At Kashmir University, RTI pleas delayed religiously

Junaid Nabi Bazaz

Srinagar: In the third week of February this year, Mohammad Azaan Dar filed an RTI (Right to information) application seeking information about his 15 queries from Kashmir University. Six months later, the Public Information officer (PIO) of the varsity is yet to provide the full information, which should have been given in a month.
And whatever little information was given piecemeal over these months is hardly satisfactory.
For instance, in one of the questions, Azaan had asked about the varsity’s rules that allow appointment of an outsider, a non-employee and non-academic with no research experience, as the head of an academic department.
The university’s reply, which says “there are no separate terms and conditions about such appointment”, throws no light on university’s procedure for appointments.
In another question, Azaan has asked for an order copy about a particular person’s appointment. The university replied that the order copy is attached with the reply, but it wasn’t.
Azaan received the copy a month later, after he approached the first appellate authority (FAA).
After the university failed to deliver the information within the stipulated 30 days, Azaan appealed to the FAA on March 19. Ten days later, seven out of his 15 queries were answered. However for the rest of the eight queries, the PIO wrote, “The information sought with regard to rest of the items does not exist in the concerned office.”
After a month, Azaan and PIO were called for a hearing by the FAA. Azaan was assured that he would get the entire information within five days, but received it more than a month later, that too of only two queries.
Azaan’s is not the only case. According to the chairman J&K RTI movement Dr Sheikh Ghulam Rasool, the university has denied information to about 1,600 applicants in 2013 alone.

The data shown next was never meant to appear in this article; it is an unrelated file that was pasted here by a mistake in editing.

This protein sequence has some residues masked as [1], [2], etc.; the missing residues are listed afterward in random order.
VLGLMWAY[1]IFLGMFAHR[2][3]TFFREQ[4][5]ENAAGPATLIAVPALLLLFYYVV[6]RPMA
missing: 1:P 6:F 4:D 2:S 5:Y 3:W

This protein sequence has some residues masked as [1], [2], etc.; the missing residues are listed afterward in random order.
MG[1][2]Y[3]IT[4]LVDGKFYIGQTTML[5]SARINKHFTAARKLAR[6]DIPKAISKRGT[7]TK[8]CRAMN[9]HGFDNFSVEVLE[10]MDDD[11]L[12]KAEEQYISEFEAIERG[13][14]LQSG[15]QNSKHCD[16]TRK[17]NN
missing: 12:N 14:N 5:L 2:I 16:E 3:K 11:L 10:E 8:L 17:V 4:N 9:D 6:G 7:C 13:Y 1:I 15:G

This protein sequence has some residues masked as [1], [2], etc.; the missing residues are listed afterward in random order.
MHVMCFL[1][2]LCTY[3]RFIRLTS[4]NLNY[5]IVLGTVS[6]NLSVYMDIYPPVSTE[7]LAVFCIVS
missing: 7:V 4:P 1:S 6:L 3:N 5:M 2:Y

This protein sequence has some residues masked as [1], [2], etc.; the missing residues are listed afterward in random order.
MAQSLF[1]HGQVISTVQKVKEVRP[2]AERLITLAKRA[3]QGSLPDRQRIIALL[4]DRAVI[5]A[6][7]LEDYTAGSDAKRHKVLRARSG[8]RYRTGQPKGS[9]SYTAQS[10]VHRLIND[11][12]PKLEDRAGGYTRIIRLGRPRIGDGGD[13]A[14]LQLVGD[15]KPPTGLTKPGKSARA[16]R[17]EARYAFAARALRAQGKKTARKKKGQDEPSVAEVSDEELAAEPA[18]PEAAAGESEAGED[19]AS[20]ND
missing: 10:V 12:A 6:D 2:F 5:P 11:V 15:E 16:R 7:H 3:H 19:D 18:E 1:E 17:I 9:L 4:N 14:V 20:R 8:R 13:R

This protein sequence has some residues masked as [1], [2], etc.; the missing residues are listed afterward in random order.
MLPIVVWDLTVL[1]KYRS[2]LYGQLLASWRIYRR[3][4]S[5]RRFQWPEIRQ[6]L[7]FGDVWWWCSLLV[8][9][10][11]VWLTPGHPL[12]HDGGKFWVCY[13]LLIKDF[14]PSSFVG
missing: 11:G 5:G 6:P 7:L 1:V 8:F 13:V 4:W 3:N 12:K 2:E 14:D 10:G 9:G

Like Azaan, Dr Rasool has also filed an RTI regarding the same issue but he was denied it initially like Azan.
The varsity is yet to follow the guidelines, issued last year, directing suo moto disclosure of information under the RTI Act.
Asmat Kawoosa, the FAA, admitted there were problems in smooth disclosure of information. She said the system will be “streamlined soon”.
The varsity has not been friendly even with the kin of its own employees. After failing to issue a copy of an investigative team’s report on the death of former Controller of Examinations Professor Abrar Khan to his family, his son Faizan Khan filed an RTI application in 2012.
For the first few months, the authorities asked him to ‘to wait and cooperate with us’. Faizan then vainly appealed to the FAA and later approached the SIC with the second appeal. Despite three hearings, the university could not produce the report but only came up with contradictory statements.
First, the university told the SIC that it is looking for the report. Then, it stated no investigation was carried out. Finally, when the SIC took cognizance of these contradictory statements, it told the FAA to hear the case again.
“The case was heard but this time the university said the report has gone missing,” Faizan said.
“I informed the SIC about it, but nothing was done,” said Faizan who later took the case to the State Human Rights Commission.
However, the SIC blames Faizan, saying he should have filed the second appeal before the commission. While Faizan said he had done so, SIC’s conclusion report denies it.
Faizan is defiant. He said the SIC is hearing the case under the second appeal.
“How come the SIC is directing the university if I have not approached it under the second appeal,” asks Faizan.
Such complications arise because there should be no need for filing an RTI, as the information people like Azaan and Faizan needed should be readily available with the university officials, said Dr Rasool.
“It is not the prohibited information that would affect the integrity, security and sovereignty of the state. Rather, the institution will curb corruption by making such information available,” he said.
The solution to such delays, according to Dr Rasool, is to punish the officials who withhold information and by making people aware about how to pursue their cases to the end. These steps, he said, will foster accountability and transparency, the twin purposes of the RTI Act.
KU’s Public Information Officer Abdul Rashid Sofi said before the RTI Act came into force in 2009, old records were usually trashed. Since Prof Abrar’s death happened much before 2009, the inquiry report too might have been binned.
Sofi said the delay in releasing information happens because the request is sent to the departments concerned and that takes time.